Muslim Group Banned in India for Alleged ‘Terror’ Links

More than 350 arrested . . .

On Wednesday, the Indian government banned the Islamic political organization Popular Front of India (PFI) and all its affiliates for five years. The ban follows nationwide raids on the PFI led by India’s anti-terror agency, the National Investigation Agency, and the financial crimes investigative agency, the Enforcement Directorate. The raids led to the arrest of more than 350 people, including key leaders. The crackdown on the organization was based on intelligence that the PFI and its affiliates were funding acts of terrorism, organizing weapons training, and radicalizing people in the country. Over the years, a call to ban the PFI emerged from all corners of the political spectrum.

What is the PFI?

The PFI was established in 2006 to counter Hindu-nationalist groups and was created through a merger of three groups in southern India – in Kerala, Karnataka, and Tamil Nadu. While the PFI was active in 20 of India’s 28 states, its presence was concentrated in the country’s south, especially in Kerala, the home base for PFI leaders. The Indian government said it has evidence linking the PFI and its affiliates to global terror organizations like ISIL, and that the PFI engaged in terror activities in Syria, Iraq, and Afghanistan. Domestically, PFI attracted international condemnation in 2010 when associated activists severed the hand of a professor in Kerala over his alleged blasphemy. Since last week’s arrests, the PFI’s supporters have launched violent and disruptive protestsacross the country, particularly in Kerala.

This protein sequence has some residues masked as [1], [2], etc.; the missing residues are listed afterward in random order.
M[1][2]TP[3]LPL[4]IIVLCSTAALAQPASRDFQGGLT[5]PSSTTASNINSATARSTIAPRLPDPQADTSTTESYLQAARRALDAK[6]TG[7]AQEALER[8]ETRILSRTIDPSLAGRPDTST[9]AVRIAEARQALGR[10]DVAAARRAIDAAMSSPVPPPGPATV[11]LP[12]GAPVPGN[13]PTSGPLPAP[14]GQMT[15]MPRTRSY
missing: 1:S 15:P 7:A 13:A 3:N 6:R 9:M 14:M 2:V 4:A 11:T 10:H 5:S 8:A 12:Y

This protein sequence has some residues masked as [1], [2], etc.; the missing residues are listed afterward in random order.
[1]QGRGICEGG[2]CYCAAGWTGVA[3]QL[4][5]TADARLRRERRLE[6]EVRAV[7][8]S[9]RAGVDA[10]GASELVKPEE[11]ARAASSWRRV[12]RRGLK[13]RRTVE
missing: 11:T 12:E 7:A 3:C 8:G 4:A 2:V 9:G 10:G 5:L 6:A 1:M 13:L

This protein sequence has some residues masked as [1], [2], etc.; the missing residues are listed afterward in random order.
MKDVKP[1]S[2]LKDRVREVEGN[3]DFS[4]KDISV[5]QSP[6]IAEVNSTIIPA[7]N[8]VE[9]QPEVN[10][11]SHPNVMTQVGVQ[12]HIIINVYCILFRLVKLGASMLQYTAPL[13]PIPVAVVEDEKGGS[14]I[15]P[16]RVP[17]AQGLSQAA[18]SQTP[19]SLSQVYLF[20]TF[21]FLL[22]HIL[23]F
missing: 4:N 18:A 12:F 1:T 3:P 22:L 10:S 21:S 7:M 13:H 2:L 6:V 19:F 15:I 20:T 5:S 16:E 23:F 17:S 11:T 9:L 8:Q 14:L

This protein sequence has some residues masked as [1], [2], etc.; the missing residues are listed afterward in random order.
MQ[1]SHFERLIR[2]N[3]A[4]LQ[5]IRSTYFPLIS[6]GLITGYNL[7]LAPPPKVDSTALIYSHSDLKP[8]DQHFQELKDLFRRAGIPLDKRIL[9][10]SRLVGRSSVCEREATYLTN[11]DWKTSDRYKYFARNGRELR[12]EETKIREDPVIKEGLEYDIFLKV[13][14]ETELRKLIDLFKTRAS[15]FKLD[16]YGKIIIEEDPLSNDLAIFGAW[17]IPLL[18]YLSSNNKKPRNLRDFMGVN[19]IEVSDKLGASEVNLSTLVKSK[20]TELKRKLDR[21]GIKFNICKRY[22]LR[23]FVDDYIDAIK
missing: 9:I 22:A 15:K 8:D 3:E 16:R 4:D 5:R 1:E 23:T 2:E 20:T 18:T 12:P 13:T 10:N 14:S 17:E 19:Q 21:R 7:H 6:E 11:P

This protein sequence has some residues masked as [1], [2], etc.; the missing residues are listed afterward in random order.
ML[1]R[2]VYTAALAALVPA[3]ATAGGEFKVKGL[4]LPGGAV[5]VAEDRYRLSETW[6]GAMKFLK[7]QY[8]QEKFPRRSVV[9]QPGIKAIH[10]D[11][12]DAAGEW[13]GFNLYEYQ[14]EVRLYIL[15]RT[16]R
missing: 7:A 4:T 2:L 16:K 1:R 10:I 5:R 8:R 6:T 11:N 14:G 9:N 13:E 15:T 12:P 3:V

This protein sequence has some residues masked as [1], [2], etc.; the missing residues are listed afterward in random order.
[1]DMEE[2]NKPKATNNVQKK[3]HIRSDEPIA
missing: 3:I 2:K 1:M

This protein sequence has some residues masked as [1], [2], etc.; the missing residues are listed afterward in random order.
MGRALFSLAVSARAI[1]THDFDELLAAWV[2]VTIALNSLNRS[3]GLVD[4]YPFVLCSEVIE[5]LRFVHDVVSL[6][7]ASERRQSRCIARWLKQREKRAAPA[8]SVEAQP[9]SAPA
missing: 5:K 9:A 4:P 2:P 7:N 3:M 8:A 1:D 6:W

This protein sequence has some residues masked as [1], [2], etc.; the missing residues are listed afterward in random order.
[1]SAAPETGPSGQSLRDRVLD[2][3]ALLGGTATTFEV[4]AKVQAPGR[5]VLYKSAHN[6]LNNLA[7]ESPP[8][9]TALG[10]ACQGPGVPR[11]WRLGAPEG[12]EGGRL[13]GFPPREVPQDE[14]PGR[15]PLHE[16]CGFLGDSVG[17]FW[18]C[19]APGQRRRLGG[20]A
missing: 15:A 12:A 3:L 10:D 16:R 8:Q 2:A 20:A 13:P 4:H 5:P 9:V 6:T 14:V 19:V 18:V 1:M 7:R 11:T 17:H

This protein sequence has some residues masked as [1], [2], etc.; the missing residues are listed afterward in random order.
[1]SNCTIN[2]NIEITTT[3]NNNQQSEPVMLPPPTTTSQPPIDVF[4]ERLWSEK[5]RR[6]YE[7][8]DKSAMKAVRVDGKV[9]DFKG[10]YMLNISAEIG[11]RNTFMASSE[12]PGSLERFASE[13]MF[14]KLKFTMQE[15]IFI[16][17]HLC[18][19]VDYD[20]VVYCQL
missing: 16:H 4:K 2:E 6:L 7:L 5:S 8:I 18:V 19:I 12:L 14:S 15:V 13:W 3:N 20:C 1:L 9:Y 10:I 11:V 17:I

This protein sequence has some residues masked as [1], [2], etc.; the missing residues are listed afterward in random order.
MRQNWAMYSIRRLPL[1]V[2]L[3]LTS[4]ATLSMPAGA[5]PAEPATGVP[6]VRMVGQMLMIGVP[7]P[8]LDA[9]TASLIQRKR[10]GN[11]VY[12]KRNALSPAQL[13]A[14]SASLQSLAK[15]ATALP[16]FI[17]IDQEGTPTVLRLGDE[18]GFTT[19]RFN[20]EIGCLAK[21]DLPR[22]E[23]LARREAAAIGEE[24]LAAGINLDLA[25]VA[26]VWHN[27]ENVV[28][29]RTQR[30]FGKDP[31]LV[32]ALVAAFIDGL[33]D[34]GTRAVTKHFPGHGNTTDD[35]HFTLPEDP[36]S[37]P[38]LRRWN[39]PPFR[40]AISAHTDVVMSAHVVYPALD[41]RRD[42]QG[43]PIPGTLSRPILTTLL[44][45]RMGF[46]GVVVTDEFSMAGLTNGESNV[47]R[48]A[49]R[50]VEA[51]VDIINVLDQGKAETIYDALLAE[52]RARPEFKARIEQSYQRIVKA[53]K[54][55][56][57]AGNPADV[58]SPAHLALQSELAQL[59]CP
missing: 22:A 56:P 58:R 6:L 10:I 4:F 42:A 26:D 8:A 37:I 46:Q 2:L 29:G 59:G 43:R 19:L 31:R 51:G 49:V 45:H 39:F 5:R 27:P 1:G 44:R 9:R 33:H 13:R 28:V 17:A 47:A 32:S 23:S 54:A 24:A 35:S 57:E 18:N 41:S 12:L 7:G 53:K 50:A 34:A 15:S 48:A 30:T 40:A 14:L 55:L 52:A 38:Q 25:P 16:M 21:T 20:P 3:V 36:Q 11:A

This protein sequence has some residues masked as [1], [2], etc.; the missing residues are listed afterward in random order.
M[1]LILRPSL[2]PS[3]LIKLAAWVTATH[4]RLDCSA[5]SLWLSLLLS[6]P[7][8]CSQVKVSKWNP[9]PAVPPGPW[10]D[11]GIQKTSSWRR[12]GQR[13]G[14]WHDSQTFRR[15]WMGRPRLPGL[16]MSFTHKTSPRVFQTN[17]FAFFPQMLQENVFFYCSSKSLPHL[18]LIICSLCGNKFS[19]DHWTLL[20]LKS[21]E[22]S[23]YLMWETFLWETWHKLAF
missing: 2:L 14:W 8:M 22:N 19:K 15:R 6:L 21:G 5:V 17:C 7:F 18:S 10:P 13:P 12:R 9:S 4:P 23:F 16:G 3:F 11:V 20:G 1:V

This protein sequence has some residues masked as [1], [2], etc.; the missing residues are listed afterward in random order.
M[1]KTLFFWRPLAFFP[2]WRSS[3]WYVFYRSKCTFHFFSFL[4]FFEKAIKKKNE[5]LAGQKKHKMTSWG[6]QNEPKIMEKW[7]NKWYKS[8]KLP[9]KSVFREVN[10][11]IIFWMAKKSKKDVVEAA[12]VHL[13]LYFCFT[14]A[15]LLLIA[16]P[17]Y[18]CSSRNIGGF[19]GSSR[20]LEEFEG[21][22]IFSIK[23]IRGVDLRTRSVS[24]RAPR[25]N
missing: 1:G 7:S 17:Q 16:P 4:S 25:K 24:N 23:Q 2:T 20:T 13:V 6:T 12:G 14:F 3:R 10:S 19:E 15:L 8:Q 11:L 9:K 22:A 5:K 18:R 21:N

Crackdown raises questions . . .

Although politically opposite, the Indian National Congress and the Bharatiya Janata Party (BJP) have vocally supported the ban on the PFI. But some critics have asked whether the government also intends to scrutinize and investigate right-wing Hindu extremist organizations such as the Rashtriya Swayamsevak Sangh, the parent group of the BJP. Furthermore, the government used the contentious Unlawful Activities Prevention Act (UAPA), the country's anti-terror law, to ban the PFI and its affiliates. The UAPA has allowed and will allow authorities to arrest PFI-associated people immediately and without the possibility of bail. While the PFI claims to have dissolved most of its organization and membership, the Indian government can still add it to the list of 42 terror organizations in India, alongside groups like Lashkar-e-Taiba and the Khalistan Liberation Force.